Stresses the need that the HR/VP is given all the necessary means to conduct an effective foreign policy;

Underlines the importance of establishing deputies for the functions of the High Representative with a political mandate;

Stresses that enlargement policy should not be affected by internal political situation of current EU member states, but exclusively based on the Treaties and basic principles of the Union;

Believes that the European Parliament, as the democratically elected institution of the European Union, should be involved at the same level as the European Council in shaping the strategic level decisions of the EU in the field of foreign affairs;

Suggests strengthening the joint representation of the European Union in international organisations, including by giving the EU a permanent seat in the United Nations Security Council, replacing the ones by France and the UK;
Concrete steps toward a more integrated European Defence
Notes that the pooling of military capabilities at the EU level would allow to both increase the efficiency of European Defence and bring about savings to the national budgets by exploiting the effects of economy of scale;

Invites the Member States willing to take a qualitative step forward to begin establishing a permanent structured cooperation (Article 46 TEU and Protocol 10) that should include at least:
-    the establishment of a permanent EU Operational Headquarters,
-    the establishment of a rapid reaction force with a common funding that constitutes the nucleus of a European army,

Suggests the creation of a European security investment fund, by pooling resources of the national defence budgets;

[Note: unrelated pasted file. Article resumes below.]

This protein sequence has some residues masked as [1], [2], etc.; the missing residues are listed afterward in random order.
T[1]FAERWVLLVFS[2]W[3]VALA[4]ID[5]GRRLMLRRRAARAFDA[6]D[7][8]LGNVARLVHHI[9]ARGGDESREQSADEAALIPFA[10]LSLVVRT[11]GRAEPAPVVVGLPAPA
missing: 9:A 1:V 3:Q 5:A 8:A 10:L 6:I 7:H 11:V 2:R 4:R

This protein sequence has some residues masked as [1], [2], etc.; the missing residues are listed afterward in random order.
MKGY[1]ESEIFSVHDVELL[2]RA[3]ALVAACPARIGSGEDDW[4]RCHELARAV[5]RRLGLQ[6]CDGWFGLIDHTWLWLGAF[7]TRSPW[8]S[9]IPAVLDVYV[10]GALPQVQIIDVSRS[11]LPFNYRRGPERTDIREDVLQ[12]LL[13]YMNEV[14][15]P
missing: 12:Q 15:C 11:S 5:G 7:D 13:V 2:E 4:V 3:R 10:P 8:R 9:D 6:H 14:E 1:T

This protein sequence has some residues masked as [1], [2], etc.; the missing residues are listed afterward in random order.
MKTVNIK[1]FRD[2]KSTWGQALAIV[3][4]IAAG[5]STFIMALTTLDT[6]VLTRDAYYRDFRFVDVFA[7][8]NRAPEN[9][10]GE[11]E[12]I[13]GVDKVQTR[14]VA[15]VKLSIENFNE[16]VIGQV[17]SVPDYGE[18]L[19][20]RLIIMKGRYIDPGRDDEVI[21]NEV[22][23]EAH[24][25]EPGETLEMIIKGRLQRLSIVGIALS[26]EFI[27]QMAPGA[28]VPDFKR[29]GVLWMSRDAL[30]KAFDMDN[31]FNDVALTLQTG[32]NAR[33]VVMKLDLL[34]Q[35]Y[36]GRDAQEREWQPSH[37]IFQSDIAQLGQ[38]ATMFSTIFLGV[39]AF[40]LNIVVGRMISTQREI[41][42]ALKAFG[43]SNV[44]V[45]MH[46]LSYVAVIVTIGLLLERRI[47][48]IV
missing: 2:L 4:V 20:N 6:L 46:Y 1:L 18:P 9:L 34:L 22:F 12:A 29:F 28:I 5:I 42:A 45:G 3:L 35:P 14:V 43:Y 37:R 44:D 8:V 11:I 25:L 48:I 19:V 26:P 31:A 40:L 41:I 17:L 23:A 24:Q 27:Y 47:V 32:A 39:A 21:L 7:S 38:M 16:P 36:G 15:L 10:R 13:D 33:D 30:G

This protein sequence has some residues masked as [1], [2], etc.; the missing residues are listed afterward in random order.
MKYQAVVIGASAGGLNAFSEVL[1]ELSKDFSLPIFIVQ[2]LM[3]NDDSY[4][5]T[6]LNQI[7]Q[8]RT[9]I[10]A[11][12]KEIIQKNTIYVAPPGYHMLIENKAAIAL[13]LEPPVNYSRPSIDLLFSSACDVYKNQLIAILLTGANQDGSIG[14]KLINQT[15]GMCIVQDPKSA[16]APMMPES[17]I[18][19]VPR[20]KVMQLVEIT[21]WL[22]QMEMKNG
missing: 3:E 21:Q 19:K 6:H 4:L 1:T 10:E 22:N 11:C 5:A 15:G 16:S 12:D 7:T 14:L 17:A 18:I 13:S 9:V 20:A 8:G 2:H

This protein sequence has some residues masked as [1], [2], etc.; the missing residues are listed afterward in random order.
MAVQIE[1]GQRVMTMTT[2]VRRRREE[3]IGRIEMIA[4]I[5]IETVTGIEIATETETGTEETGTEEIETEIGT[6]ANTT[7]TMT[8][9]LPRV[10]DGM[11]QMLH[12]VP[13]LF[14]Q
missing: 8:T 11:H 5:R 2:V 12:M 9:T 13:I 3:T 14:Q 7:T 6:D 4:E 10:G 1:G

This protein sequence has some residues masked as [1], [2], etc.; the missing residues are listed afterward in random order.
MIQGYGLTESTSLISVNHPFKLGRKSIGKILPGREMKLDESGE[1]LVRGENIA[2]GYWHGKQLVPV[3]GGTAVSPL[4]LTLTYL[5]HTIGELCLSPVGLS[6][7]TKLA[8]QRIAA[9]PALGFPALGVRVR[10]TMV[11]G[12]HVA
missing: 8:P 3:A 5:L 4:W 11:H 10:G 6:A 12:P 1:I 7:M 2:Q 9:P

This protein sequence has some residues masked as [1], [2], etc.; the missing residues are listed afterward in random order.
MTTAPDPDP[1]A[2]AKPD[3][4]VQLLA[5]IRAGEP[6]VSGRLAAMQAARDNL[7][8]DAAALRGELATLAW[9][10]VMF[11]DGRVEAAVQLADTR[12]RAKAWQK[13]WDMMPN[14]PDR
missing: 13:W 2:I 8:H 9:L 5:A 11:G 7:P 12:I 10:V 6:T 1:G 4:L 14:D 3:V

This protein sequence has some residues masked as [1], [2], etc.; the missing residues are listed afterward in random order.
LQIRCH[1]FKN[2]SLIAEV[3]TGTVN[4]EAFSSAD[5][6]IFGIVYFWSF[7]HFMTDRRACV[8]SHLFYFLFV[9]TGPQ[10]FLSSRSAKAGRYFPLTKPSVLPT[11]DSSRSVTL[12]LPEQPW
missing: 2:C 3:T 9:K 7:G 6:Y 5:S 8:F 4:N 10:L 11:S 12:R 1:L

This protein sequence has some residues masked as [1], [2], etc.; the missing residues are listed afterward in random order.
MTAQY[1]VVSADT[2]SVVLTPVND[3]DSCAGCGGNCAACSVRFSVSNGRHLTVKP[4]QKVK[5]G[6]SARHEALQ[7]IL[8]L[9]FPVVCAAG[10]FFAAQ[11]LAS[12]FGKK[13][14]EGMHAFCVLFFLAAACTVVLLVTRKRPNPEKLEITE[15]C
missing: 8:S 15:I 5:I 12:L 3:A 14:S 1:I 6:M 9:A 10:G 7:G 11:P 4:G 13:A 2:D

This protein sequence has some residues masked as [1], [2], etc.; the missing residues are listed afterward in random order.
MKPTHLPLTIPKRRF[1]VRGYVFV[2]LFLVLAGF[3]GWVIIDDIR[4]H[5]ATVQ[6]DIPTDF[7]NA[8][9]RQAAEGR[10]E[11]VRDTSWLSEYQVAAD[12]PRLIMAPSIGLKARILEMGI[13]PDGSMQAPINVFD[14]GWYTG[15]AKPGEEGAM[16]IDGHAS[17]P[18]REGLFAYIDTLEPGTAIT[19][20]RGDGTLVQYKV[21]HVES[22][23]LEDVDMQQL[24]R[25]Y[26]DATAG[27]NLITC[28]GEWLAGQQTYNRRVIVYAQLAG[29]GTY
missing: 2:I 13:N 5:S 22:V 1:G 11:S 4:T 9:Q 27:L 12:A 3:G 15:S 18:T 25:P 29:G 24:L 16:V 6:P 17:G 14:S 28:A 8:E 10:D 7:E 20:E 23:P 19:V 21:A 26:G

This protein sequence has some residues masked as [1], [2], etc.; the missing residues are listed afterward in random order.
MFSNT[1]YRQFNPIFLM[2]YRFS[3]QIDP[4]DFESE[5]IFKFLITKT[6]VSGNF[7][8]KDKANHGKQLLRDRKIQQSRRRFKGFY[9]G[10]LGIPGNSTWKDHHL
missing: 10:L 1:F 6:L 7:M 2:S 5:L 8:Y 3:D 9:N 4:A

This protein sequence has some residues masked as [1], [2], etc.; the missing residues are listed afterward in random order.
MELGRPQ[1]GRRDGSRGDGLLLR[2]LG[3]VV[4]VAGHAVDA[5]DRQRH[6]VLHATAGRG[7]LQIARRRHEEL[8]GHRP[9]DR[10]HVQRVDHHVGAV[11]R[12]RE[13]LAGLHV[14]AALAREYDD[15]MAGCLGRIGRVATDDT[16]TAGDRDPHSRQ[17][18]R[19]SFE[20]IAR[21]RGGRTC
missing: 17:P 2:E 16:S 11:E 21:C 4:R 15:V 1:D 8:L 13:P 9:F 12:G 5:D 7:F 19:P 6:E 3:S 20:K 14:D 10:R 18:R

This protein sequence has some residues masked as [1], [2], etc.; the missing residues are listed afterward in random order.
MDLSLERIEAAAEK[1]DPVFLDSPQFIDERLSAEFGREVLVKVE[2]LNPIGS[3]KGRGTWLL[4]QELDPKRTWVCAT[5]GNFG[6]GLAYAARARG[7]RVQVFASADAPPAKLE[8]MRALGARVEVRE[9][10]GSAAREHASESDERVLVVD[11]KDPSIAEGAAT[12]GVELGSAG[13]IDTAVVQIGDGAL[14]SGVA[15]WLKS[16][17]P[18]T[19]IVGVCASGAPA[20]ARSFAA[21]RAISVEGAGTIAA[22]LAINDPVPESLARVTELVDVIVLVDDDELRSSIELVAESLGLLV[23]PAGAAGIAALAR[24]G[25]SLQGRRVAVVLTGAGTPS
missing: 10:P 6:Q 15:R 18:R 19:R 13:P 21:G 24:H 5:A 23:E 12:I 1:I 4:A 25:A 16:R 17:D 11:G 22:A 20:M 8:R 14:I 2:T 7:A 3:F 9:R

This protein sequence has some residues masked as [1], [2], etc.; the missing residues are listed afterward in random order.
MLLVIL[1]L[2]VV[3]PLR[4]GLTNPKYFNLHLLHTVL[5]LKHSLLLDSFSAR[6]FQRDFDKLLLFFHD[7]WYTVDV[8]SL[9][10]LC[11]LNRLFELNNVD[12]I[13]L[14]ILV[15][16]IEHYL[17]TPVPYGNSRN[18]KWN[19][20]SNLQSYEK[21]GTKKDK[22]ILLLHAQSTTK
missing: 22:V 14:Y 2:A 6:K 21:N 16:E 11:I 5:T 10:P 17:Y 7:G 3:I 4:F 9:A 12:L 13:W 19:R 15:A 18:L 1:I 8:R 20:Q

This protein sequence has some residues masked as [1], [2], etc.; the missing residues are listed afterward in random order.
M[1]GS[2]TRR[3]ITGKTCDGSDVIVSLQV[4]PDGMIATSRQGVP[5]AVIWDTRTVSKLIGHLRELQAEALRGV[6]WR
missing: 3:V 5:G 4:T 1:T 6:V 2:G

Reiterates the need for a more integrated European defence industry that could enhance the EU’s strategic autonomy;

Believes that the strengthening of European military capabilities can only benefit NATO and the EU’s relations with its partners.

Towards to a single European Foreign, Security and Defence Policy

Notes that European Foreign, Security and Defence Policy can only make limited progress as long as its remains essentially intergovernmental and depending on the political will, funds and availability to act of a growing number of member states with different interests;

Believes that the EU (subject to opt-outs for any country not willing to join) should move to a progressively Europeanisation of Foreign, Security and Defence Policy such that eventually European policies, initiatives and actions can be decided autonomously by the European institutions, implemented through European capabilities and funded through an adequate European budget;
Considers therefore that member states and EU institutions should develop a plan, similar to the plan that led the EU from economic integration to a single currency, to progressively pool foreign, security and defense means and capabilities, including military capabilities (and the relative funding) to the European level;

Invites to address such issues in the context of the next reform of the EU Treaties.

Concluding remarks
Undertakes to develop a policy on the matter of Energy Policy and an Energy Union to be adopted at the next Federal Committee meeting, which should be an important element of EU foreign policy.